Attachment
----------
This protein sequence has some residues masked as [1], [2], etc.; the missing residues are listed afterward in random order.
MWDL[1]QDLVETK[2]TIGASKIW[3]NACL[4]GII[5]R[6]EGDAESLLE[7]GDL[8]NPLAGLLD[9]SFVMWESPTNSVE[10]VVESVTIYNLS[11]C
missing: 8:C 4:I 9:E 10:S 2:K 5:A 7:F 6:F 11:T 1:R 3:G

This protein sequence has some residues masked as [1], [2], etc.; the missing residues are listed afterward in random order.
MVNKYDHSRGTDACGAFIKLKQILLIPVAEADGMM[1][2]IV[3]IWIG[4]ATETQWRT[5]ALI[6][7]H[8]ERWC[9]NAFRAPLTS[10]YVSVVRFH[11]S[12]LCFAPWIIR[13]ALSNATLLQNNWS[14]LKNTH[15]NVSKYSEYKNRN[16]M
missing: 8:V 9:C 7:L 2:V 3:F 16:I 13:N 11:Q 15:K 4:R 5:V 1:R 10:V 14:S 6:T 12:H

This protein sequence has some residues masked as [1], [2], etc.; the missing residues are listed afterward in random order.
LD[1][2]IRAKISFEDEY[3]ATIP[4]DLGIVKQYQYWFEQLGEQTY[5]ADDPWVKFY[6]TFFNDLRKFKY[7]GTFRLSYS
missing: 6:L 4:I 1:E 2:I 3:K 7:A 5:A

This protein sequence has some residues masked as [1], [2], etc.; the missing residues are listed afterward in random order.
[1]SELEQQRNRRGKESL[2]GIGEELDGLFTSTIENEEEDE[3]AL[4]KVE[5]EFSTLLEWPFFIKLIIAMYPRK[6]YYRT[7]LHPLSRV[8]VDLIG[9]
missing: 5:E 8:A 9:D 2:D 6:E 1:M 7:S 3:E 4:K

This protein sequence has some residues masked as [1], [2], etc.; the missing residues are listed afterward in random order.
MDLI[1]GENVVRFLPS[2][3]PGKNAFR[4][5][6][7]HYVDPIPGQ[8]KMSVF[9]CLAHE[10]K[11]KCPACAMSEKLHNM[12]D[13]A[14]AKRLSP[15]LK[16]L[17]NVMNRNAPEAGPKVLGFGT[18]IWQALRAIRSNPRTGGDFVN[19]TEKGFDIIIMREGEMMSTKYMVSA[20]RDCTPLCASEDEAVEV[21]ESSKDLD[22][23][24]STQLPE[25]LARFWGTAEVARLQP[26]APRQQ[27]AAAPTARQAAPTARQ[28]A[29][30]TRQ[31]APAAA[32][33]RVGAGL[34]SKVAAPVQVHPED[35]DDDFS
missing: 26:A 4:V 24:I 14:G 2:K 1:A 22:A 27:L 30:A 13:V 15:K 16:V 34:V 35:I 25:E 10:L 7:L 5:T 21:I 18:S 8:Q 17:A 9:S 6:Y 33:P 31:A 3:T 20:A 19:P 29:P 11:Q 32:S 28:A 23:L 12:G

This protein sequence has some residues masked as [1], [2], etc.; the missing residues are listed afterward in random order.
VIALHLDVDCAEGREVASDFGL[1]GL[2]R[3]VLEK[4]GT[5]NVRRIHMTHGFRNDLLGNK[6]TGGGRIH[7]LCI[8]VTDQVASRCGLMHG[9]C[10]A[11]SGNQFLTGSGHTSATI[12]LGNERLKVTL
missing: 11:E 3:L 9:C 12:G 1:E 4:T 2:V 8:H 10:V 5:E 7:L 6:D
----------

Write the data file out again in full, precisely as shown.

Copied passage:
This protein sequence has some residues masked as [1], [2], etc.; the missing residues are listed afterward in random order.
MWDL[1]QDLVETK[2]TIGASKIW[3]NACL[4]GII[5]R[6]EGDAESLLE[7]GDL[8]NPLAGLLD[9]SFVMWESPTNSVE[10]VVESVTIYNLS[11]C
missing: 8:C 4:I 9:E 10:S 2:K 5:A 7:F 6:F 11:T 1:R 3:G

This protein sequence has some residues masked as [1], [2], etc.; the missing residues are listed afterward in random order.
MVNKYDHSRGTDACGAFIKLKQILLIPVAEADGMM[1][2]IV[3]IWIG[4]ATETQWRT[5]ALI[6][7]H[8]ERWC[9]NAFRAPLTS[10]YVSVVRFH[11]S[12]LCFAPWIIR[13]ALSNATLLQNNWS[14]LKNTH[15]NVSKYSEYKNRN[16]M
missing: 8:V 9:C 7:L 2:V 3:F 16:I 13:N 11:Q 15:K 4:R 5:V 1:R 10:V 14:S 6:T 12:H

This protein sequence has some residues masked as [1], [2], etc.; the missing residues are listed afterward in random order.
LD[1][2]IRAKISFEDEY[3]ATIP[4]DLGIVKQYQYWFEQLGEQTY[5]ADDPWVKFY[6]TFFNDLRKFKY[7]GTFRLSYS
missing: 6:L 4:I 1:E 2:I 3:K 7:A 5:A

This protein sequence has some residues masked as [1], [2], etc.; the missing residues are listed afterward in random order.
[1]SELEQQRNRRGKESL[2]GIGEELDGLFTSTIENEEEDE[3]AL[4]KVE[5]EFSTLLEWPFFIKLIIAMYPRK[6]YYRT[7]LHPLSRV[8]VDLIG[9]
missing: 5:E 8:A 9:D 2:D 6:E 1:M 7:S 3:E 4:K

This protein sequence has some residues masked as [1], [2], etc.; the missing residues are listed afterward in random order.
MDLI[1]GENVVRFLPS[2][3]PGKNAFR[4][5][6][7]HYVDPIPGQ[8]KMSVF[9]CLAHE[10]K[11]KCPACAMSEKLHNM[12]D[13]A[14]AKRLSP[15]LK[16]L[17]NVMNRNAPEAGPKVLGFGT[18]IWQALRAIRSNPRTGGDFVN[19]TEKGFDIIIMREGEMMSTKYMVSA[20]RDCTPLCASEDEAVEV[21]ESSKDLD[22][23][24]STQLPE[25]LARFWGTAEVARLQP[26]APRQQ[27]AAAPTARQAAPTARQ[28]A[29][30]TRQ[31]APAAA[32][33]RVGAGL[34]SKVAAPVQVHPED[35]DDDFS
missing: 26:A 4:V 24:I 14:G 2:K 1:A 22:A 27:L 30:A 13:V 15:K 16:V 34:V 35:I 25:E 10:L 7:L 5:T 21:I 18:S 8:Q 17:A 9:S 6:Y 33:P 31:A 3:T 20:A 19:P 29:P 11:Q 32:S 28:A 23:L 12:G

This protein sequence has some residues masked as [1], [2], etc.; the missing residues are listed afterward in random order.
VIALHLDVDCAEGREVASDFGL[1]GL[2]R[3]VLEK[4]GT[5]NVRRIHMTHGFRNDLLGNK[6]TGGGRIH[7]LCI[8]VTDQVASRCGLMHG[9]C[10]A[11]SGNQFLTGSGHTSATI[12]LGNERLKVTL
missing: 11:E 3:L 9:C 12:G 1:E 4:T 2:V 8:H 10:V 5:E 7:L 6:D